Sleep Apnea Machine
If you experience symptoms of sleep apnea, visit your doctor, and are diagnosed with the disorder, you will most likely undergo treatment involving Continuous positive airway pressure (CPAP). This involves a sleep apnea machine that delivers pressurized air through a mask worn while sleeping. The air wafts over your nose in an attempt to keep your air passages open.
Is This Machine a Good Treatment Option?
As far as sleep apnea machines go, CPAP is the most trusted and popular one used for treating sleep apnea. Although, lots of people try this machine and then abandon it, citing discomfort as the primary reason. This machine requires some adjustment, as far as the straps on the mask go. Finding the right fit is key to the success of the treatment. The masks are available in different sizes and types, so be sure to try a few and find the one that feels the least obstructive.
How Does a Sleep Apnea Machine work?
The pressurized air travels from the machine through a flexible tube and into your mask. The machine can be set to flow all night at a steady rate or intermittently, much like central heating and air in a home. The pressurized air pumped through the mask and into your throat keeps your airway from collapsing and obstructing your breathing.
How Do I Get a Sleep Apnea Machine?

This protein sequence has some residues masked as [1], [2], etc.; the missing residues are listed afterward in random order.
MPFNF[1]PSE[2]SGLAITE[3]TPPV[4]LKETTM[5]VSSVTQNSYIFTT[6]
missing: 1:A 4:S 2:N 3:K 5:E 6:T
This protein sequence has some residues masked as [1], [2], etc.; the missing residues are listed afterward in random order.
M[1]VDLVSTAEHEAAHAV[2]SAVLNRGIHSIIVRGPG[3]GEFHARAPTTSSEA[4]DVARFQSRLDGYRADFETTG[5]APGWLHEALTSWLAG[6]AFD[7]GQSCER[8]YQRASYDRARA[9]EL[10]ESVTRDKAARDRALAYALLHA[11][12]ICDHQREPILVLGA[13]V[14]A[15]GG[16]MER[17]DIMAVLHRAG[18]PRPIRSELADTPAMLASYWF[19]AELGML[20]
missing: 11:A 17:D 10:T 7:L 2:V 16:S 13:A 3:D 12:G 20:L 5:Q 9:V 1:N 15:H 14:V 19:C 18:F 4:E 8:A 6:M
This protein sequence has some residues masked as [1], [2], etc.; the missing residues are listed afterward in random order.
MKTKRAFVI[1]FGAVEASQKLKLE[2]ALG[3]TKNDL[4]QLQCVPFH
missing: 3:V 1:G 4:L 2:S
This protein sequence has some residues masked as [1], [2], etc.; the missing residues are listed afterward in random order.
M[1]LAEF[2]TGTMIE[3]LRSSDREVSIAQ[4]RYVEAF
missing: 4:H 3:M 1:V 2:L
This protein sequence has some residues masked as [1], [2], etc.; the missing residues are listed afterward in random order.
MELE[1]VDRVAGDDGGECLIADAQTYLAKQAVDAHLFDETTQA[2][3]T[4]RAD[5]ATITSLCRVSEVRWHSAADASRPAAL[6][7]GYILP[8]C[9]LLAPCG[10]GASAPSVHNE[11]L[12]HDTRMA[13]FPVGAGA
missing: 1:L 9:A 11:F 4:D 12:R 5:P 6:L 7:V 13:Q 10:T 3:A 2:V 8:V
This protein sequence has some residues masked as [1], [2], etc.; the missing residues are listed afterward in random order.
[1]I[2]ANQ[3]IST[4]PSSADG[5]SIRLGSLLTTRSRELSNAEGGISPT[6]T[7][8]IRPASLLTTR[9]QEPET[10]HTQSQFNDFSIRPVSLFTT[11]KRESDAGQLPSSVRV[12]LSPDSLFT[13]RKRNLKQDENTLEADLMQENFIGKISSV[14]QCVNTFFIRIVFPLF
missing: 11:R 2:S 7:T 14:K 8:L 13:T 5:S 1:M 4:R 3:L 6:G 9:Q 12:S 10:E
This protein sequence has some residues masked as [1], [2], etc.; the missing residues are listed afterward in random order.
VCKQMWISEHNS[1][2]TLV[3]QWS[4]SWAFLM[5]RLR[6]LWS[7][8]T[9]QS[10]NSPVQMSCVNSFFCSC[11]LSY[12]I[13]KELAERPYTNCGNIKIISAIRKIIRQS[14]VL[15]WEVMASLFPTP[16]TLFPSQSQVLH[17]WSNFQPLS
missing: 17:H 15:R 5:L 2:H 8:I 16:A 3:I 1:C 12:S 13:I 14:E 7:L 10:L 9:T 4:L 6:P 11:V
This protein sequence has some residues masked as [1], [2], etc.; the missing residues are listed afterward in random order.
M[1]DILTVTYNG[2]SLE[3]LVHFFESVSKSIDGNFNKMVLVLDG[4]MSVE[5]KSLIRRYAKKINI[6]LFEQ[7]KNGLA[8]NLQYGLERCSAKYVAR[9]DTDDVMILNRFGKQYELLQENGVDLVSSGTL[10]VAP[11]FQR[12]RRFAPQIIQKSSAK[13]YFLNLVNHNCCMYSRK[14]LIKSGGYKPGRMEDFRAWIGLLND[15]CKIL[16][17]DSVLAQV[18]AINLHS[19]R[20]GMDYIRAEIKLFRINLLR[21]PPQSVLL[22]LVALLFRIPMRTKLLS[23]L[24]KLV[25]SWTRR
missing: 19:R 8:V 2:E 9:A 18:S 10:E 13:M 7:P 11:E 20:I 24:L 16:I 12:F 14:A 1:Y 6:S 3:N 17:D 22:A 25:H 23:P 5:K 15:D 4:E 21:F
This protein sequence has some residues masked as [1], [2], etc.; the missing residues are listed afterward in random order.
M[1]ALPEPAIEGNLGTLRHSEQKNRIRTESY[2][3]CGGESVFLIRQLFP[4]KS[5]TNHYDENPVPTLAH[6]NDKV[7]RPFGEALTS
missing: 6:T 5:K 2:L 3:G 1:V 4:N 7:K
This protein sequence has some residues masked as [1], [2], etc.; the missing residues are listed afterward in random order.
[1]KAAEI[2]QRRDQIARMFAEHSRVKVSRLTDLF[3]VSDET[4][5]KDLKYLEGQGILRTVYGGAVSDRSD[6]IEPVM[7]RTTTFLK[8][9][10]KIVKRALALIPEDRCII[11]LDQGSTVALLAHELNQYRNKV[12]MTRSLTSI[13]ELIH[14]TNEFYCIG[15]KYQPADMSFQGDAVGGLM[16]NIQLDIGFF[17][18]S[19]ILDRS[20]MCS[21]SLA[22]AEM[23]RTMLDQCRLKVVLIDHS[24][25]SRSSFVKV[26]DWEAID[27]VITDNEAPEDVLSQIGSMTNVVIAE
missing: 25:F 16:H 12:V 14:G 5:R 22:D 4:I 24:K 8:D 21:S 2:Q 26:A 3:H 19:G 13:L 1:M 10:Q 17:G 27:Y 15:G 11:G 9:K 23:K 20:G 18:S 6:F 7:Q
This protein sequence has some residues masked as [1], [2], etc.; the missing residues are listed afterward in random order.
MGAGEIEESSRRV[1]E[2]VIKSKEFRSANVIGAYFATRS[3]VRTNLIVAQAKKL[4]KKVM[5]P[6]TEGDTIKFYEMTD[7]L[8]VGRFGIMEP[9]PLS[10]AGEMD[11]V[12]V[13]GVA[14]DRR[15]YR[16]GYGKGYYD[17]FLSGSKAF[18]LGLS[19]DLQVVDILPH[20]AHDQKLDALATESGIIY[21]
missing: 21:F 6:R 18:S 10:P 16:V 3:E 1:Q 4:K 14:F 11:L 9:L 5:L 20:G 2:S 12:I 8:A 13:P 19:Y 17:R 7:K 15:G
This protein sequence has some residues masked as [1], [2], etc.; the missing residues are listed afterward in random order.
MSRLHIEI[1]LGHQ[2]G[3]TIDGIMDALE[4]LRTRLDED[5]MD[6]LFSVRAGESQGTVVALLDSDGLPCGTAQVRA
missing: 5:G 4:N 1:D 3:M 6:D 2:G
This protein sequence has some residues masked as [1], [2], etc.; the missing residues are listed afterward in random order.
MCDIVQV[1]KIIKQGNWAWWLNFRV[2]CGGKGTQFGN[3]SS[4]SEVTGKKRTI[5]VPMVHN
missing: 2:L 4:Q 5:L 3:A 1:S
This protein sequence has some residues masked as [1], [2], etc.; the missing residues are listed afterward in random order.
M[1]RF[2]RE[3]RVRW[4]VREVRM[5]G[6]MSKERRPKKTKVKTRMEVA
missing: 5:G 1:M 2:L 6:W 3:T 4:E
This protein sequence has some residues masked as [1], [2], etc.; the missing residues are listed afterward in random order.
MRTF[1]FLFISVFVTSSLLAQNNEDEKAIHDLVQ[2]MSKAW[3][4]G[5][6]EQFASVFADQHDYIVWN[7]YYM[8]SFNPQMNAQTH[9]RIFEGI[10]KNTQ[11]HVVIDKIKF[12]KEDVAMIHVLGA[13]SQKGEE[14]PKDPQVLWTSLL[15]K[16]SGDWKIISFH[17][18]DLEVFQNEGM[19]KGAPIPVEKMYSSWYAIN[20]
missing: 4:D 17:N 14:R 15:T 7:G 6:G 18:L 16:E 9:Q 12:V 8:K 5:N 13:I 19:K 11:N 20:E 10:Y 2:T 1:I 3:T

Upon receiving a physician-issued prescription, a technician will usually deliver the CPAP equipment to you. Your machine will be adjusted to fit the prescription your sleep apnea specialist wrote for you. If your weight or sleeping arrangements change, the machine settings may need to be adjusted to ensure favorable results.
What if I Find the Machine Uncomfortable?
Many people prescribed CPAP eventually give up on it because they find the mask cumbersome and sleep an even more difficult affair. Try giving this treatment a proper chance, as in most sleep apnea cases, it does prove effective. Consult your doctor about any possible modifications that can be made to enhance your comfort while sleeping and using CPAP. These could be as simple as adjusting the mask straps, the machine air pressure settings, or even the pillow upon which you regularly sleep.